Marcus & Millichap

Seattle Retail Market Report

Seattle-Tacoma Metro Area, Third Quarter 2016

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Redeveloping Malls Transforming Retail Landscape

Suburban retail centers are being redeveloped into more pedestrian-oriented facilities. Changing customer shopping habits and lifestyle preferences for more walkable neighborhoods as well as rising land costs and the lack of available space are resulting in some suburban malls being transformed into mixed-use developments. Throughout the region, underutilized portions of parking lots in retail centers are being developed. In many cases restaurants or small strip centers are sprouting in a seldom-used areas, while in the Redmond Town Center and Crossroads Bellevue mall, mixed-use apartment buildings are planned. At Totem Lake Malls, meanwhile, a portion of the center is being demolished to make way for a higher-density mixed-use development that will integrate residential and office space with retail and entertainment uses, creating a built-in customer base. This trend will likely continue as more suburbs try to meet the growing need for housing with higher-density walkable developments that include retail and dining options. Increased demand for retail space amid a restrained construction pipeline will continue to tighten vacancy during 2016 and push rent growth.

The robust economy and surging population growth attract investors from around the globe to the metro. Many investors are exchange buyers under time pressure to redeploy capital. This is driving up transaction activity and prices as a strong opening offer is needed to ensure a successful bid. Net-leased assets along prime transit corridors or near retail hubs are especially desired at cap rates that will dip below 4 percent for the most sought after properties. Other buyers are looking for value-add opportunities in transforming neighborhoods. Retail buildings along planned light-rail extensions or near mixed-use apartments are targeted. Some of these buildings are being purchased for the land or are being combined with adjacent parcels for larger redevelopment projects. Yield-seeking investors, meanwhile, will find opportunities in multi-tenant centers in south King County or Tacoma where vacancy is higher and cap rates are generally in the 6 percent range.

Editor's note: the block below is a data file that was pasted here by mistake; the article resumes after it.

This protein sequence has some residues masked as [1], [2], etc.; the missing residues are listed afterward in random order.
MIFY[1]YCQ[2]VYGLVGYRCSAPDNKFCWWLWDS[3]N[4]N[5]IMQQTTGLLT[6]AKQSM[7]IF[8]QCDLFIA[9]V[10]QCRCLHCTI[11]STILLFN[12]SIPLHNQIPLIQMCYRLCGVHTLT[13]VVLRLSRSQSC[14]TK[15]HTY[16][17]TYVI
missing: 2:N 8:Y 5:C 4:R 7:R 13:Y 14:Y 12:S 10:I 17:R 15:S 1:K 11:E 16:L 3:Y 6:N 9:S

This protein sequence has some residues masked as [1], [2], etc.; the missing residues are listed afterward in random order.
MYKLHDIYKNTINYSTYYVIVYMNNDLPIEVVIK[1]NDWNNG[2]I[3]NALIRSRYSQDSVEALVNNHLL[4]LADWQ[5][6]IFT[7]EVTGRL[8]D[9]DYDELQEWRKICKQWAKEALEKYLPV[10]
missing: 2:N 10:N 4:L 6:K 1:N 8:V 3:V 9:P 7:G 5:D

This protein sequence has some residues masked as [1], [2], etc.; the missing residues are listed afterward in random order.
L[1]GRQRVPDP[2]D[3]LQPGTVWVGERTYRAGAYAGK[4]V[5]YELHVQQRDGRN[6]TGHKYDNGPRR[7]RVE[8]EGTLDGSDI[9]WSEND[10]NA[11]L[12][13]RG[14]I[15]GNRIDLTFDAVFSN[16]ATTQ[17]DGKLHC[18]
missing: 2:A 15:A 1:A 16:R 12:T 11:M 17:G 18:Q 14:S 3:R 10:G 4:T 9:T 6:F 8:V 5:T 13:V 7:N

2016 Retail Forecast

Employment: Employers will create 57,750 jobs throughout the metro during 2016, a 3.0 percent expansion. Last year, 55,000 positions were generated. Robust hiring in tech companies contributed to more than 10,200 additional workers in the professional and business services sector during this time.

Construction: Builders are expected to complete 300,000 square feet of retail space throughout the metro during 2016 with the greatest portion of the projects in Snohomish County. Last year, 460,000 square feet was delivered marketwide.

Vacancy: The vacancy rate will contract 40 basis points to 4.0 percent in 2016 due mainly to a restrained construction pipeline amid rising tenant demand. The rate moved down 60 basis points last year as net absorption approached 1.3 million square feet.

Rents: Following a 0.6 percent advance in rent for available space last year, a tightening vacancy rate and a slowing construction pipeline will push rents higher. The average asking rent will climb an average of 4.1 percent during 2016 to $19.38 per square foot.

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